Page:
Communication with your spouse: Win win decision making.

This week is all about win win decision making.  Last week’s post was about the importance of staying in the calm zone but what happens next? After you have noticed the signs that you are reaching your anger ceiling you have hopefully walked away, taken some time to cool off and then you return to the conversation.

Communication with your spouse isn't always easy
Communication with your spouse isn’t always easy. The right skills can make all the difference.

So what’s the next step? How can you enhance communication with your spouse in a way that allows you to tackle a tough topic and move out of conflict and into a collaborative decision making stance? WIN WIN decision making is the answer. Yes, there are a few communication basics that are helpful to understand like avoiding crossovers and learning effective listening strategies that we have covered in the past.  Once you have learned the basics, the next step is to use the win win strategies outlined by Dr. Susan Heitler in her book and workbook and skills taught at Power of Two online.

The basic premise of win win is just that, both people win.  This is not a a path to compromise.  Compromise is often cited as a path to more harmony in relationships, in reality it is just a slow process of losing half the time (or maybe more depending on your dynamic) True win win decision making allows two people to tackle decisions with seemingly opposing opinions.  Win win decision making is a process of moving from initial positions to a broader understanding of each persons concerns.  Once you have a pot of concerns rather than just I want this, you want that you can create solutions that meet most, or all of the concerns.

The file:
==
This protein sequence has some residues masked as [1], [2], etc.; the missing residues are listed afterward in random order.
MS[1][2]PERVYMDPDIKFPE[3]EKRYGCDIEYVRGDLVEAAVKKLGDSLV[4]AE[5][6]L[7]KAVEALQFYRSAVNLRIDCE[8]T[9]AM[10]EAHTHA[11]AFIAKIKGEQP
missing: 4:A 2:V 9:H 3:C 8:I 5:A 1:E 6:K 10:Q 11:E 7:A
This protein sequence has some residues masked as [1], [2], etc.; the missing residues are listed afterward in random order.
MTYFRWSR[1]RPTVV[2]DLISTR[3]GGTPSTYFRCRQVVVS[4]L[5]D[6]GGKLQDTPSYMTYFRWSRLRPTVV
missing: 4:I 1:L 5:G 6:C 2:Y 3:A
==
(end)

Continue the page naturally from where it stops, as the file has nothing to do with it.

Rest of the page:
communication with your spouse
Communication with your spouse requires understanding all the concerns on the table and creating solution sets.

The beautiful thing about shared decision making is that you can use these strategies to navigate the everyday questions like what to eat for dinner and how to spend your weekend. Beyond that these skills can also be used for big picture decision like where to live or what career path to take.  Shared decision making is a tool for conflict resolution.  Some might argue that conflict resolution isn’t possible, Dr. Heitler suggests that the opposite is true, in this article she describes her position “Yes. All marriage conflicts can be resolved.”

Shared decision making is just one of the skill sets that make this possible and as Dr. Heitler suggests “it takes training and practice for couples to learn to transform their marriage arguments into win-win problem-solving.”

Worth it though, wouldn’t you say!

Stay tuned next week for the final post in this series, Communication in Relationships: The Importance of Positivity!

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